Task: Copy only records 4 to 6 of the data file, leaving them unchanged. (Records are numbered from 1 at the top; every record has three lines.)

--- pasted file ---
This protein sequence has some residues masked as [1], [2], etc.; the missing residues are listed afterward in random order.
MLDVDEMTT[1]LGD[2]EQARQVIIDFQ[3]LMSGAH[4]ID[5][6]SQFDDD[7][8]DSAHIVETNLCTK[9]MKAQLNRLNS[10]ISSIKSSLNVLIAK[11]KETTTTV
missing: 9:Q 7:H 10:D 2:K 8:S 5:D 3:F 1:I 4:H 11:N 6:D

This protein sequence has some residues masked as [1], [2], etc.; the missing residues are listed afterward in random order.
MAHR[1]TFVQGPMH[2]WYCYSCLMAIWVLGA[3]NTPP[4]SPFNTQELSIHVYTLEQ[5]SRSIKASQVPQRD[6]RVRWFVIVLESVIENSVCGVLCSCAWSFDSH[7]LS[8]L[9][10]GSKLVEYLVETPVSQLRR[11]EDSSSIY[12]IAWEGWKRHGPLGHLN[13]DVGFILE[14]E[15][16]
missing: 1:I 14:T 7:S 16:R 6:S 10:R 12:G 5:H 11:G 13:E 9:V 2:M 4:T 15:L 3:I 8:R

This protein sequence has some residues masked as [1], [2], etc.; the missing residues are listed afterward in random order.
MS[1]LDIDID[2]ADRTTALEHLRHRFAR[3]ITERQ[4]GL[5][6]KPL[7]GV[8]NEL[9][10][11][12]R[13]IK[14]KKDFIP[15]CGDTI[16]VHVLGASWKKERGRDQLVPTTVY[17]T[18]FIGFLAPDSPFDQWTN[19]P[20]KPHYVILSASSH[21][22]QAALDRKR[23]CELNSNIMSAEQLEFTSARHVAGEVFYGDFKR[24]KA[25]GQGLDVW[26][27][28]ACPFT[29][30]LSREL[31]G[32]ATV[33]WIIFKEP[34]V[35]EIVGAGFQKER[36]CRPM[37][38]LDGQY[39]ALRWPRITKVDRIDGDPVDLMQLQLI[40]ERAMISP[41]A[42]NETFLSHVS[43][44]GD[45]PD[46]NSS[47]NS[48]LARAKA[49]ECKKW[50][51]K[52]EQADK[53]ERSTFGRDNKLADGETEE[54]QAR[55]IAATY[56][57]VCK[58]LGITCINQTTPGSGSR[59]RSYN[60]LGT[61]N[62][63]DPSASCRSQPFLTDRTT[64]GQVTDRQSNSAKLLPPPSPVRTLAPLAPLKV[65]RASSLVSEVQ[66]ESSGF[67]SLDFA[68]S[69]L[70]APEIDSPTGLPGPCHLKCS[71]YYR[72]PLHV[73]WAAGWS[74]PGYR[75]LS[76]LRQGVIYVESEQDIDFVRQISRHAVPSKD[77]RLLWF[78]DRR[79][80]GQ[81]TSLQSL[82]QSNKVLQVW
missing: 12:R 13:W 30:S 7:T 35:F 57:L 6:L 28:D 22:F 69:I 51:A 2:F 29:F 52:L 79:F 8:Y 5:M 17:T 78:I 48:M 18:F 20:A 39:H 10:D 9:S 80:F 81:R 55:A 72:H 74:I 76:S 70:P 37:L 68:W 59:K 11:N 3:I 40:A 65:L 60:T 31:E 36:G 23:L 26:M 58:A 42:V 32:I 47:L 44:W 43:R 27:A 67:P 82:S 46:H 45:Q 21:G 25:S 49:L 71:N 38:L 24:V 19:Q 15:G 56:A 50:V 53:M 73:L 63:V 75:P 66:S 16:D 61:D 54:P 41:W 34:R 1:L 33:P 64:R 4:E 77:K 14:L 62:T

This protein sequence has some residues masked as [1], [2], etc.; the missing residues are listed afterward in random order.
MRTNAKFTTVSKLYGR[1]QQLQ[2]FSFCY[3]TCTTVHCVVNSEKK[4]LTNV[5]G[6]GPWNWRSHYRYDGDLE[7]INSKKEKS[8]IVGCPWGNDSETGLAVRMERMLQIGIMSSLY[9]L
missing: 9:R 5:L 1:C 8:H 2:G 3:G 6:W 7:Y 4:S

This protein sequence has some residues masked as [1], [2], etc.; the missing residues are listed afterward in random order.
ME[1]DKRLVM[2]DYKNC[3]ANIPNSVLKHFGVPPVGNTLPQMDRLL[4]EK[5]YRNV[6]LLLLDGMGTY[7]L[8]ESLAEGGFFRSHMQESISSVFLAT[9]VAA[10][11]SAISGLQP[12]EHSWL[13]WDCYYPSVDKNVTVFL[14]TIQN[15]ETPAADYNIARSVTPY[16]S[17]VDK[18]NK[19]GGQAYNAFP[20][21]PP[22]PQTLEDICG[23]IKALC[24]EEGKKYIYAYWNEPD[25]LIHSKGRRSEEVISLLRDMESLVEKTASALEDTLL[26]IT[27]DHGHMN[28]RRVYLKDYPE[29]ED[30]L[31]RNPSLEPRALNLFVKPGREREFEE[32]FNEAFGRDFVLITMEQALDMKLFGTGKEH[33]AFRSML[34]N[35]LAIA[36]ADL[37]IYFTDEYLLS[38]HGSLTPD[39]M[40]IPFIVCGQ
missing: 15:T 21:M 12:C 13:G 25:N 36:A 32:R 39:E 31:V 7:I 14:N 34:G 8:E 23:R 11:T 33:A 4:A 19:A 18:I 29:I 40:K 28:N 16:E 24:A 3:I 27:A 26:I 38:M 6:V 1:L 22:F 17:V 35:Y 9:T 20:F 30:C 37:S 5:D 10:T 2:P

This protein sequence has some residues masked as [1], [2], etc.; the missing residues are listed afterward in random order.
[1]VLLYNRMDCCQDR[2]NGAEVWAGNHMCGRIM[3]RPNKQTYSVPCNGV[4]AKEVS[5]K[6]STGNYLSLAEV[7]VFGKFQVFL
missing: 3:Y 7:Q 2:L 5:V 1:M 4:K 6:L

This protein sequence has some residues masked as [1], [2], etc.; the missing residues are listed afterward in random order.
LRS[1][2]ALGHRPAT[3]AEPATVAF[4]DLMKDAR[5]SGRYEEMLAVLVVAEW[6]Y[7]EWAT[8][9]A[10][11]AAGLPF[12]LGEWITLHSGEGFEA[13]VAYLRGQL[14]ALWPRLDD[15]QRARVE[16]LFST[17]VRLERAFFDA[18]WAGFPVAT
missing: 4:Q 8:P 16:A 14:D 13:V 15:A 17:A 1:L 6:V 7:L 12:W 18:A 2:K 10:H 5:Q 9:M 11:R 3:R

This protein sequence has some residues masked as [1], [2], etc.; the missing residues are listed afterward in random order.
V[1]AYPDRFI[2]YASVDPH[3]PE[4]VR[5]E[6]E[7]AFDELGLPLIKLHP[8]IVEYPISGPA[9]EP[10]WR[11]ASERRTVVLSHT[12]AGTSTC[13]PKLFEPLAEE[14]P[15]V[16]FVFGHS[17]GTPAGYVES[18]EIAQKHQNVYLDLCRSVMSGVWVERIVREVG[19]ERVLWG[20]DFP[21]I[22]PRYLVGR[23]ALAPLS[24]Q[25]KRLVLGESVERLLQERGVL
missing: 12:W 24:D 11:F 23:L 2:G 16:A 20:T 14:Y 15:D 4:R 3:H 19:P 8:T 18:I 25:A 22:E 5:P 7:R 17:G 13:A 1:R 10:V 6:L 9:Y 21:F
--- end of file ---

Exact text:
This protein sequence has some residues masked as [1], [2], etc.; the missing residues are listed afterward in random order.
MRTNAKFTTVSKLYGR[1]QQLQ[2]FSFCY[3]TCTTVHCVVNSEKK[4]LTNV[5]G[6]GPWNWRSHYRYDGDLE[7]INSKKEKS[8]IVGCPWGNDSETGLAVRMERMLQIGIMSSLY[9]L
missing: 9:R 5:L 1:C 8:H 2:G 3:G 6:W 7:Y 4:S

This protein sequence has some residues masked as [1], [2], etc.; the missing residues are listed afterward in random order.
ME[1]DKRLVM[2]DYKNC[3]ANIPNSVLKHFGVPPVGNTLPQMDRLL[4]EK[5]YRNV[6]LLLLDGMGTY[7]L[8]ESLAEGGFFRSHMQESISSVFLAT[9]VAA[10][11]SAISGLQP[12]EHSWL[13]WDCYYPSVDKNVTVFL[14]TIQN[15]ETPAADYNIARSVTPY[16]S[17]VDK[18]NK[19]GGQAYNAFP[20][21]PP[22]PQTLEDICG[23]IKALC[24]EEGKKYIYAYWNEPD[25]LIHSKGRRSEEVISLLRDMESLVEKTASALEDTLL[26]IT[27]DHGHMN[28]RRVYLKDYPE[29]ED[30]L[31]RNPSLEPRALNLFVKPGREREFEE[32]FNEAFGRDFVLITMEQALDMKLFGTGKEH[33]AFRSML[34]N[35]LAIA[36]ADL[37]IYFTDEYLLS[38]HGSLTPD[39]M[40]IPFIVCGQ
missing: 15:T 21:M 12:C 13:G 25:N 36:A 32:R 39:E 31:V 7:I 14:N 34:G 8:E 23:R 11:T 33:A 4:A 19:A 18:I 29:I 40:K 28:N 16:E 24:A 3:I 27:A 26:I 38:M 6:V 1:L 22:F 17:V 35:Y 9:T 20:F 30:C 37:S 5:D 10:T 2:P

This protein sequence has some residues masked as [1], [2], etc.; the missing residues are listed afterward in random order.
[1]VLLYNRMDCCQDR[2]NGAEVWAGNHMCGRIM[3]RPNKQTYSVPCNGV[4]AKEVS[5]K[6]STGNYLSLAEV[7]VFGKFQVFL
missing: 3:Y 7:Q 2:L 5:V 1:M 4:K 6:L